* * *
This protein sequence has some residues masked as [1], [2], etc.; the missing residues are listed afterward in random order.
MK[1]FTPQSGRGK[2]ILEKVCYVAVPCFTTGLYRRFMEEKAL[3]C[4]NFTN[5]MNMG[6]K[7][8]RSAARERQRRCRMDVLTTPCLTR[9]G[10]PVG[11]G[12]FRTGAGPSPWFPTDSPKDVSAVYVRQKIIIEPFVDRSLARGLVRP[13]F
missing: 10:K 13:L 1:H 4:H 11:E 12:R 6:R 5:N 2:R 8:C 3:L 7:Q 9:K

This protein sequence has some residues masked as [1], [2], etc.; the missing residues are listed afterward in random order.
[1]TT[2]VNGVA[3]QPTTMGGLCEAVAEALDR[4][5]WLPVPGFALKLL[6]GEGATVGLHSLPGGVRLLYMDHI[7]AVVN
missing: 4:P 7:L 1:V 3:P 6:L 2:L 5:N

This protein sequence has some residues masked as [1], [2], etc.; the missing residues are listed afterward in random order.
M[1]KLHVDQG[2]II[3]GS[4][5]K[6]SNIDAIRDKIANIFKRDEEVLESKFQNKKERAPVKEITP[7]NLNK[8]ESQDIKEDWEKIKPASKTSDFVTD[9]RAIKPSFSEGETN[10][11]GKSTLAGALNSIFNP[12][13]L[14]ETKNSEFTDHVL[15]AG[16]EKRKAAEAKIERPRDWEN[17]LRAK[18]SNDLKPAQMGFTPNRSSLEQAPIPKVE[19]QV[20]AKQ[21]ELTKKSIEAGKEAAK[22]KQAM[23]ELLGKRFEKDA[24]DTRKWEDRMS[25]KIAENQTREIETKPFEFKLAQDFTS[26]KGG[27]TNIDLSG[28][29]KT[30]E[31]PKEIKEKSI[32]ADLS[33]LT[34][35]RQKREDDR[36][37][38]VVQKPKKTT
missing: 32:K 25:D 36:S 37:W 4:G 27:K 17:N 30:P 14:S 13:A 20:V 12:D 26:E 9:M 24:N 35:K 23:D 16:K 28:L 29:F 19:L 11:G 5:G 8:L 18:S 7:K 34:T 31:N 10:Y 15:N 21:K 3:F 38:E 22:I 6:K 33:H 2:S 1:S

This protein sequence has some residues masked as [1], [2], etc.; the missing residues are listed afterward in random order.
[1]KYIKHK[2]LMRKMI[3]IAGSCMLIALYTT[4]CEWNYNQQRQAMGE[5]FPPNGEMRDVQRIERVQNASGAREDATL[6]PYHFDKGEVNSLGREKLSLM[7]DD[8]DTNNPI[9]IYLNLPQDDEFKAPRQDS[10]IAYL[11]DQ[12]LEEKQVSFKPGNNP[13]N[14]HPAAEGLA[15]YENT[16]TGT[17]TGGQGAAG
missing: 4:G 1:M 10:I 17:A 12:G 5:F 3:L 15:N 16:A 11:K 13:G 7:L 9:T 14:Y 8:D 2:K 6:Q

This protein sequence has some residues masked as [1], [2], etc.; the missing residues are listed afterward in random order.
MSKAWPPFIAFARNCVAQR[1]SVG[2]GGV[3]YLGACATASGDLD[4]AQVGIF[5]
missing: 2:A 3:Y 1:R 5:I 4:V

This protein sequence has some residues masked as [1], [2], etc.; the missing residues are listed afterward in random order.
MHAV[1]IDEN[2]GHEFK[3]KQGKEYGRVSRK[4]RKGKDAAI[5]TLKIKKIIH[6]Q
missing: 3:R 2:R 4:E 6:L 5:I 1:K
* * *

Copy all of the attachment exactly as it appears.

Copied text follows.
This protein sequence has some residues masked as [1], [2], etc.; the missing residues are listed afterward in random order.
MK[1]FTPQSGRGK[2]ILEKVCYVAVPCFTTGLYRRFMEEKAL[3]C[4]NFTN[5]MNMG[6]K[7][8]RSAARERQRRCRMDVLTTPCLTR[9]G[10]PVG[11]G[12]FRTGAGPSPWFPTDSPKDVSAVYVRQKIIIEPFVDRSLARGLVRP[13]F
missing: 10:K 13:L 1:H 4:H 11:E 12:R 6:R 5:N 2:R 8:C 3:L 7:Q 9:K

This protein sequence has some residues masked as [1], [2], etc.; the missing residues are listed afterward in random order.
[1]TT[2]VNGVA[3]QPTTMGGLCEAVAEALDR[4][5]WLPVPGFALKLL[6]GEGATVGLHSLPGGVRLLYMDHI[7]AVVN
missing: 4:P 7:L 1:V 3:P 6:L 2:L 5:N

This protein sequence has some residues masked as [1], [2], etc.; the missing residues are listed afterward in random order.
M[1]KLHVDQG[2]II[3]GS[4][5]K[6]SNIDAIRDKIANIFKRDEEVLESKFQNKKERAPVKEITP[7]NLNK[8]ESQDIKEDWEKIKPASKTSDFVTD[9]RAIKPSFSEGETN[10][11]GKSTLAGALNSIFNP[12][13]L[14]ETKNSEFTDHVL[15]AG[16]EKRKAAEAKIERPRDWEN[17]LRAK[18]SNDLKPAQMGFTPNRSSLEQAPIPKVE[19]QV[20]AKQ[21]ELTKKSIEAGKEAAK[22]KQAM[23]ELLGKRFEKDA[24]DTRKWEDRMS[25]KIAENQTREIETKPFEFKLAQDFTS[26]KGG[27]TNIDLSG[28][29]KT[30]E[31]PKEIKEKSI[32]ADLS[33]LT[34][35]RQKREDDR[36][37][38]VVQKPKKTT
missing: 32:K 25:D 36:S 37:W 4:G 27:K 17:N 30:P 14:S 13:A 20:V 12:D 26:E 9:M 24:N 35:K 23:D 16:K 28:L 29:F 19:L 11:G 5:G 8:L 18:S 7:K 34:T 31:N 10:Y 15:N 21:K 3:F 38:E 22:I 6:K 33:H 2:S 1:S

This protein sequence has some residues masked as [1], [2], etc.; the missing residues are listed afterward in random order.
[1]KYIKHK[2]LMRKMI[3]IAGSCMLIALYTT[4]CEWNYNQQRQAMGE[5]FPPNGEMRDVQRIERVQNASGAREDATL[6]PYHFDKGEVNSLGREKLSLM[7]DD[8]DTNNPI[9]IYLNLPQDDEFKAPRQDS[10]IAYL[11]DQ[12]LEEKQVSFKPGNNP[13]N[14]HPAAEGLA[15]YENT[16]TGT[17]TGGQGAAG
missing: 4:G 1:M 10:I 17:A 12:G 5:F 3:L 15:N 16:A 11:K 13:G 7:L 9:T 14:Y 8:D 2:K 6:Q

This protein sequence has some residues masked as [1], [2], etc.; the missing residues are listed afterward in random order.
MSKAWPPFIAFARNCVAQR[1]SVG[2]GGV[3]YLGACATASGDLD[4]AQVGIF[5]
missing: 2:A 3:Y 1:R 5:I 4:V

This protein sequence has some residues masked as [1], [2], etc.; the missing residues are listed afterward in random order.
MHAV[1]IDEN[2]GHEFK[3]KQGKEYGRVSRK[4]RKGKDAAI[5]TLKIKKIIH[6]Q
missing: 3:R 2:R 4:E 6:L 5:I 1:K